Sudbury’s Maison McCulloch Hospice is setting the standard in hospice care around the province and across the country, according to board members and executive staff.
The hospice held their annual general meeting on Sept. 11, and recounted successes from the past year as well as looked to their goals for the future that include expansion of services as well as their building itself.
The Northeast Local Health Integration Network (LHIN) recently endorsed Maison McCulloch Hospice’s capital grant request to expand to 10 additional beds (four residential hospice, six respite).
“In cash we have raised more than $900,000 and with pledges we’ve received we’re at more than $2 million,” said Léo Therrien, MMH executive director. “We’ve applied to the Ministry Capital Fund for the 10 beds, the stage one application is complete, the LHIN has endorsed it and now we’re waiting.”
The campaign goal for fundraising was set at $5.1 million raised locally, with hopes of receiving $2 million in grant funding.
“The government in their last budget announced $200,000 per hospice bed, we have 10 beds so if they accept our request we are entitled to $2 million.”
In addition to bringing more beds the hospice is looking to expand into care for children, which they have already doing in the past year. At present, hopsice care is offered at Maison McCulloch Hospice for children between the ages of 12-18 who are undergoing cancer care.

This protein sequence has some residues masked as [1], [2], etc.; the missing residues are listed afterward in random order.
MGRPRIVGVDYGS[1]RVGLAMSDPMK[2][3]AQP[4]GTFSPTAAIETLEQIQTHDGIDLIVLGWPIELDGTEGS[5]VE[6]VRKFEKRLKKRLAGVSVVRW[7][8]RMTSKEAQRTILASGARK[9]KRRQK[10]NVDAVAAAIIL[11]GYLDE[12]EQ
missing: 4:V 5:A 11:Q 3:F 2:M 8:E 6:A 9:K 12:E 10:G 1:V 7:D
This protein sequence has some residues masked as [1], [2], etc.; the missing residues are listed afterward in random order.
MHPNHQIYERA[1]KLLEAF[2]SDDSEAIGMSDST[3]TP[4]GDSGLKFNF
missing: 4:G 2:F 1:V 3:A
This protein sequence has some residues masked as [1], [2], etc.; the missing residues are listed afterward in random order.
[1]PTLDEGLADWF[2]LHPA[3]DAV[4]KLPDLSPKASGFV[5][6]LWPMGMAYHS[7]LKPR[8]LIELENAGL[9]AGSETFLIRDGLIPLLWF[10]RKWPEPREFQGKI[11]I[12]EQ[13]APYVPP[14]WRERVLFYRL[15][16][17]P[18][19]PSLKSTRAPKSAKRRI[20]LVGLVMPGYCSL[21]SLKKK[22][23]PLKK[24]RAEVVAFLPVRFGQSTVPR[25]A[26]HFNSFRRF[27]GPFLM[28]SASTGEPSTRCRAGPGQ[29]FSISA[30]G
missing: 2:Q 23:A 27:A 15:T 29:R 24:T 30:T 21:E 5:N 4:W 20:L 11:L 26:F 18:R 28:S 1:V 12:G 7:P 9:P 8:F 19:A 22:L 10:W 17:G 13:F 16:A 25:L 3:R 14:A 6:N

“The hope is that with these additional beds we can expand to children three years of age and up, and offer a wider range of care, including respite, for children,” said Therrien. “Everyone should be able to receive these types of service close to home and close to their families.”
Outgoing chair Gerry Lougheed Jr. touched on the hospice’s plans in his final address as the chair of board, noting that Sudbury would be the home the only pediatric hospice beds in the province outside of Ottawa and Toronto.
“Our board has approved a capital expansion to build on to our existing 10,000 square foot building, an addition to a 16,000 square foot building,” said Lougheed. “The fact is we will pioneer respite beds for this province and we’ll have space for people to sit and read and not be crammed like sardines.”
Lougheed outlined the seven “HUGs” that the hospice undertakes on a daily basis, giving a nod to the institution’s “Stand by Me” campaign, where Sudburians gathered to give their hospice a hug to reflect the covenant of caring provided on a daily basis at the hospice.
HUGs included “Help Us Guide, Help Us Govern, Help Us Give, Help Us Guide” and more were touched on by Lougheed as he commended the work being done by the staff at Maison McCulloch Hospice.
“I can say without hesitation, as a funeral director for the last 40 years, when someone in my office gives a very candid and objective evaluation of our hospice services, that since our hospice opened up I have never heard a negative comment,” said Lougheed.
“People are known by names in terms of not just being staff but being friends to people, so the ‘Help Us Guide’ has been a wonderful guide and I would have the audacity to say that we’re likely the gold standard for our country.”
Lougheed will remain on the board, while Gisele Paquette was elected as chair for the upcoming year.
Kevin McCormick, who sat as chair in 2015-16 will be leaving the board as he has been with the board for six years. Megan Roy is also stepping down from the board.